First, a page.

• Regional health systems will want to know how you’ll support their value-based arrangements with health plans; what it means for physician alignment and compensation; and the path to upside in risk-sharing.
  • Employers will be interested in your case and disease management capabilities; your model for wellness initiatives; and employee communications approaches.

In short, effectively demonstrating your offering’s applicability goes far beyond just situating it in the broad healthcare industry; it requires tactful positioning that comes to life in segmented campaigns, targeted social media, and relevant sales collateral.

Prove out experience in healthcare deployments, from small to large.

The only real way to shatter skepticism is to point to successes. Client advocacy must be a central strategy, involving everyone from marketing to account management to finance. Once the stories and data are aligned, this becomes the foundation for media relations, speaking opportunities, and content down the road.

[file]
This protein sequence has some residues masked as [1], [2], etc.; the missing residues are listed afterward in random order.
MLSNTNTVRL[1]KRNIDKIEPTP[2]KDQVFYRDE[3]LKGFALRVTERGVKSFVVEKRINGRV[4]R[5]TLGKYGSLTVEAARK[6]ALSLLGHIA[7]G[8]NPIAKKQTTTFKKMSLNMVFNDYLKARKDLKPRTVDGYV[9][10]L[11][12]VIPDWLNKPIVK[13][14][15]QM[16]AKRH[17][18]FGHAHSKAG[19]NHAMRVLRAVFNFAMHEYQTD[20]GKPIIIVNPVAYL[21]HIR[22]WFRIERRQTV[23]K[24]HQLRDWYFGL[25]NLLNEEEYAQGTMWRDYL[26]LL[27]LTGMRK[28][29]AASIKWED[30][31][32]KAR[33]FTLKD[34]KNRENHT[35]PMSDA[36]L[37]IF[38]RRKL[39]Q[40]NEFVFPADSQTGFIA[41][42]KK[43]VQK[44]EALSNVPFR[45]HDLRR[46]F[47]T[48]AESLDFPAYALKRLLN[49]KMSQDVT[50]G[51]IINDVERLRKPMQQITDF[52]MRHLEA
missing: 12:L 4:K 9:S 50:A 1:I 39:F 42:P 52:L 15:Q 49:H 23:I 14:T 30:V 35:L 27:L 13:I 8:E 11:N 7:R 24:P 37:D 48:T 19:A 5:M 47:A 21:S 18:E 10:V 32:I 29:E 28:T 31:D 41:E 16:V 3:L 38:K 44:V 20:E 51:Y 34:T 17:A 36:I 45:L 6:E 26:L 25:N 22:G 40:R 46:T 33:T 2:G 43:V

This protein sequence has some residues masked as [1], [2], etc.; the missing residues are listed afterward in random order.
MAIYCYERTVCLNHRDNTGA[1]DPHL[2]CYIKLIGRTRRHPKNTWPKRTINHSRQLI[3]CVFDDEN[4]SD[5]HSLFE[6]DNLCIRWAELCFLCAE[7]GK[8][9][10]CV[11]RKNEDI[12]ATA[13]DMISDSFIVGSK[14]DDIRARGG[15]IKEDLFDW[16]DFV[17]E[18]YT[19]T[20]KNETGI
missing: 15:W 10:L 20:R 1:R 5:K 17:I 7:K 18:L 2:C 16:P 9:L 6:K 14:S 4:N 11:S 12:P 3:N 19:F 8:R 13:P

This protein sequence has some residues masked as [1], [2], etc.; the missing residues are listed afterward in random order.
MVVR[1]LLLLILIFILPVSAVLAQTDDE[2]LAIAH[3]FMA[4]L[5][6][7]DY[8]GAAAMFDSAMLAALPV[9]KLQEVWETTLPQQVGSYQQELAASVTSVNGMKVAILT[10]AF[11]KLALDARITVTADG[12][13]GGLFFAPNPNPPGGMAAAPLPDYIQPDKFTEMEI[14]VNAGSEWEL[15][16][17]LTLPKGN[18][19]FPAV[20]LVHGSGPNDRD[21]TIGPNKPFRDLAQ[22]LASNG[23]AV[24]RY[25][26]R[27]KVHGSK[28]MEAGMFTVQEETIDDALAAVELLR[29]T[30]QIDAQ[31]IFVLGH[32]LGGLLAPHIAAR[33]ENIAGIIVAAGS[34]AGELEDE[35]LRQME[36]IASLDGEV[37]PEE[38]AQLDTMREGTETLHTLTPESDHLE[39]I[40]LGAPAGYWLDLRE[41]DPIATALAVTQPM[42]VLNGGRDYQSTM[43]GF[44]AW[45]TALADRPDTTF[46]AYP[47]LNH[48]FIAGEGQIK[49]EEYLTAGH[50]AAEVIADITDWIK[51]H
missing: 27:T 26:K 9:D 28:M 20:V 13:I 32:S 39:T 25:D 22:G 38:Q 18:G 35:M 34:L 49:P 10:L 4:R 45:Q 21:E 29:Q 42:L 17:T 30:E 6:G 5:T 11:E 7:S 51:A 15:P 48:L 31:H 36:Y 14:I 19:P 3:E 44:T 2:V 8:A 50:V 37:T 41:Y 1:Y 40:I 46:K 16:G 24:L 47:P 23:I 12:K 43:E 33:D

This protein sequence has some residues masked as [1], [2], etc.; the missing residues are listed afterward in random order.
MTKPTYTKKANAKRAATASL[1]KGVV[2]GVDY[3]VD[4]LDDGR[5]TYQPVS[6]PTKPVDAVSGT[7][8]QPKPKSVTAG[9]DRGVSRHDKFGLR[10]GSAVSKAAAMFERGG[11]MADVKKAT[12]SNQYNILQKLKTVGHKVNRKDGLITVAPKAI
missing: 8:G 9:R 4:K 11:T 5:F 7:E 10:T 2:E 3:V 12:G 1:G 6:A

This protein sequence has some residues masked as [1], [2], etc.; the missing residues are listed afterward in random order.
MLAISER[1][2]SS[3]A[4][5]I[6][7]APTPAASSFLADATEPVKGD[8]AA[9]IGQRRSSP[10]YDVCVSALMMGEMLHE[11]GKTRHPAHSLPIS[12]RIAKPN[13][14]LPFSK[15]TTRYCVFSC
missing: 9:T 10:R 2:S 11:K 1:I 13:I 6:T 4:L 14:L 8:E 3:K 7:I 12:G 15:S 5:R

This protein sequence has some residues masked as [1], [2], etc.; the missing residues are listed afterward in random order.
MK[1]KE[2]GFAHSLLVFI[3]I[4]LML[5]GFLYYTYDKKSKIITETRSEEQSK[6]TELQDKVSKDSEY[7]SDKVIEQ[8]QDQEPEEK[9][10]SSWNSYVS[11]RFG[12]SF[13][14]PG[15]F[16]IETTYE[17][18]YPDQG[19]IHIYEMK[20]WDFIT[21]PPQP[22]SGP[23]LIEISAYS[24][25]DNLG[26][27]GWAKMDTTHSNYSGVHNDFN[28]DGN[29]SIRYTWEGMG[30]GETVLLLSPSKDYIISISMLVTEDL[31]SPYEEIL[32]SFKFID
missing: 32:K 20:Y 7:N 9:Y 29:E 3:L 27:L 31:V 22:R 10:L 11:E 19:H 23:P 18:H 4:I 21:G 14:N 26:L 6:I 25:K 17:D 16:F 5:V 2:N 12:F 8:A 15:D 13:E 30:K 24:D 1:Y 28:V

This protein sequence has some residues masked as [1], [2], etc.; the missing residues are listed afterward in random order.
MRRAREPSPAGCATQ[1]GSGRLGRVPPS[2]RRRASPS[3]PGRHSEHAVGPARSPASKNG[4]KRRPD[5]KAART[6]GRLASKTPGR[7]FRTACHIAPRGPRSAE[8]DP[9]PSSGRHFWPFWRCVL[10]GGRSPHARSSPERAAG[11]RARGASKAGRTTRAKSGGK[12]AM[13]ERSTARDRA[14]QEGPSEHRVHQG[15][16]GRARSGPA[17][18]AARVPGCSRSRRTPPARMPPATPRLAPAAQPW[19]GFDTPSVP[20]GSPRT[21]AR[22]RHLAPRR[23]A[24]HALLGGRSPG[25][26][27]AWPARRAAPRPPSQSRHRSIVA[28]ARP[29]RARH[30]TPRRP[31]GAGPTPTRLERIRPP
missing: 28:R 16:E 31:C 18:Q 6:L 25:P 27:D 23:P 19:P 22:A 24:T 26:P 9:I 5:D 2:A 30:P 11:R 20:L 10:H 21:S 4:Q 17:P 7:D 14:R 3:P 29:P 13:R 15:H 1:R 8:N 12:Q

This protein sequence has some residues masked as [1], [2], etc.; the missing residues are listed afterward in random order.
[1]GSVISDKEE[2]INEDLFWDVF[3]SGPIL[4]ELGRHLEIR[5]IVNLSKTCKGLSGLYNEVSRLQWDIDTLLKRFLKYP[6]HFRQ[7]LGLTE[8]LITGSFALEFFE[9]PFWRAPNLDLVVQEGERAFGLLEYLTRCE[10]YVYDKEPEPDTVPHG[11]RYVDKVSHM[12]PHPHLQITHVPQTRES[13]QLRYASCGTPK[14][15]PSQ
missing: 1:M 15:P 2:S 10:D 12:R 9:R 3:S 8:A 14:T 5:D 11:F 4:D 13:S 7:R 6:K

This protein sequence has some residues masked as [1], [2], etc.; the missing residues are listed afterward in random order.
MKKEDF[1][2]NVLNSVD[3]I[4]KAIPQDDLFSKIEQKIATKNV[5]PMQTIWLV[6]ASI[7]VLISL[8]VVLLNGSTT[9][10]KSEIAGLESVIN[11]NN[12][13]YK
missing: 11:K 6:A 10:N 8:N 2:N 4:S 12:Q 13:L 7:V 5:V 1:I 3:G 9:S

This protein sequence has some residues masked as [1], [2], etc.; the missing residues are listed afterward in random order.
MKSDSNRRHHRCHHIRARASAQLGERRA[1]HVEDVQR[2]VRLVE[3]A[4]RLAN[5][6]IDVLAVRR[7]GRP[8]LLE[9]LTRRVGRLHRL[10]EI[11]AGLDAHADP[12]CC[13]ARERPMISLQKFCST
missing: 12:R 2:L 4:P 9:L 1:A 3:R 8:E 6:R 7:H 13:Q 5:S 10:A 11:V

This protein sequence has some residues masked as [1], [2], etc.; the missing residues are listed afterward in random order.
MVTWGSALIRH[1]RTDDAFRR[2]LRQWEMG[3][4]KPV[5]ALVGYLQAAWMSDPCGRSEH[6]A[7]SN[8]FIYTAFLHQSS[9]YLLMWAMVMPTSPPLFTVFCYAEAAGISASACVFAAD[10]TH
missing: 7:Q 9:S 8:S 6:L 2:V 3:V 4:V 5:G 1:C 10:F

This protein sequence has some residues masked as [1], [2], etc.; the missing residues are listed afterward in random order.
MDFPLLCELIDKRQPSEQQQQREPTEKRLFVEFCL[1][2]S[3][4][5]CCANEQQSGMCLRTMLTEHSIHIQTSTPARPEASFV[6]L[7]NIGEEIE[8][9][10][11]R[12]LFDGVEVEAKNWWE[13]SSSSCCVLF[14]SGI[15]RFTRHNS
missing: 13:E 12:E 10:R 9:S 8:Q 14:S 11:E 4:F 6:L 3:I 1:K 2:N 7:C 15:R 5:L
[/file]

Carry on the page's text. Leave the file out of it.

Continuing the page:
For organizations who may not have a lot of implementations underway, or who have customers that are skittish about sharing their name or experience, you can sometimes accomplish this aim instead via data storytelling. Work with your data team to deidentify and anonymize data to begin pointing to trends and learnings from across your network of customers. Instead of pointing to individual customers, the sheer power of your insight implies scale and experience in the healthcare sector.

As you tackle these marketing priorities, don’t get overwhelmed. Embrace the challenge, but also seek help from your peers at other companies and agencies with healthcare expertise. This industry brings a richness of complexity and incredible learnings every single day. It’s a world made for the intellectually curious, for those who are dissatisfied with the status quo. If that’s you – then welcome. We’d love to chat.

Nothing beats a good old-fashioned conversation.